As I began to rely more on a computer for school, my parents eventually dropped the screen limitations. It made me value computers.
I had a flip phone until freshman year of high school, and I only used it to call my parents to pick me up from school. All my friends in middle school had iPhones and iPods. I asked my parents if I could have one, and they told me I could if I paid for it. After looking up the price, I remember wanting to build my own phone. I began to become interested in how computers worked, but I never got to doing anything significant.
Sophomore year of high school, I taught myself calculus by watching Khan Academy videos. I noticed there were videos on the site to learn coding. At the time, I viewed coding as some sort of foreign language that could be used to hack the government, so naturally, I was interested in learning it. That’s when I fell in love with coding.
I was bad at it, but it was a combination of the problem-solving, creativity, infinite possibilities, and potential that kept me interested.
Senior year I took AP Computer Science Principles, which piqued my interest in computers. In fact, it solidified my decision to declare a major in computer engineering as I applied to universities.
How much did your teachers help in preparing you for AP excellence? Please name some of your favorite Mar Vista teachers, and what they did to help you.
My teachers are the reason I did so well on AP tests. [Chantal] Sakkal (now Mrs. Bare), Mr. Crawford, and Mr. [George] Barker helped me improve my writing to a collegiate level. Mrs. [Chery] Sias, Mrs. [Gisela] Wolfe, Mrs. [Marti] Welch, Mr. Case, Mr. [Mark] James, and so many more helped me learn much more than just the necessary material. Mrs. Tour helped me pay for my AP tests senior year, and I’ll forever be grateful to her. Mr. Villanueva prepared me so well for the test, I got a perfect score on it. All the teachers I’ve ever had deserve recognition.
What kind of financial aid are you getting as a result of your SATs and AP scores?
My tests scores allowed me to receive a Merit Scholarship from San Diego State University, which covers my tuition and fees for four years. My AP scores allowed me to enter SDSU with 75 units (junior-standing). As a result, many of the GE’s I normally have to take are already fulfilled. Since I have many classes already completed and a four-year scholarship, I took the opportunity to double major.
What are some of your classes this semester?
Some of my classes include Discrete Mathematics, Circuit Analysis, Physics and Differential Equations.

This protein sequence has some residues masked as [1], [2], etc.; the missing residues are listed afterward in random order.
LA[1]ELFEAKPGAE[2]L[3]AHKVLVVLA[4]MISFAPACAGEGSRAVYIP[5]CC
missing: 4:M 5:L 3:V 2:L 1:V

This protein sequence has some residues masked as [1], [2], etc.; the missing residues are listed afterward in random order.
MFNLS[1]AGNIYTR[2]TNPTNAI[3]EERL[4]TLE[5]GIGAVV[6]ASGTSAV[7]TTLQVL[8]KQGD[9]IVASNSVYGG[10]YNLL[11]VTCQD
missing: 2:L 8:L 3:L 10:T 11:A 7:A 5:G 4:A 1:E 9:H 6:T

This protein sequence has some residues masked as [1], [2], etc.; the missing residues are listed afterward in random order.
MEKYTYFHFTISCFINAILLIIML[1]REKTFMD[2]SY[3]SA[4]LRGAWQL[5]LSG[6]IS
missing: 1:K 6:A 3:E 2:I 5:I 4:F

How many hackathons have you attended (and where)? What were your best rankings?
I’ve attended four hackathons so far. One at Qualcomm’s Thinkabit Lab, one at SDSU and two at UCSD. At my first hackathon, which lasted 12 hours, my team built a self-automated plant care system with a user-friendly app that can control different conditions of the plant, such as moisture and heat. We won best in the Internet of Things (IoT) category.
At the SDSU hackathon, my team built a smart watch for those who are visually impaired. We placed third overall.
The two hackathons at UCSD each lasted 24 hours. My team placed second at one of the hackathons by building a robot that’s able to use Google Artificial Intelligence to capture images and decipher between what is trash and not trash. The robot then propels through water to collect the trash.
Are you still interested in water sports? Was water polo your last team involvement? How well did Mar Vista do?
I still love to swim and play water polo; however, I haven’t been involved on a team since high school. Mar Vista was runner-up in CIF for water polo my sophomore year. We moved up to Division I where we then competed against tougher schools. I wouldn’t trade my experience playing water polo for anything.
Do you have time for activities outside SDSU classes? Interested in politics or other cultural issues? If so, how so?
I do have a little bit of time for activities outside of classes, which I generally spend with my friends. I keep track of the news, and I’m aware of politics and cultural issues. I would like to make a difference one day; however, for the time being, I believe it’s important to be educated before making any decisions on political or cultural issues.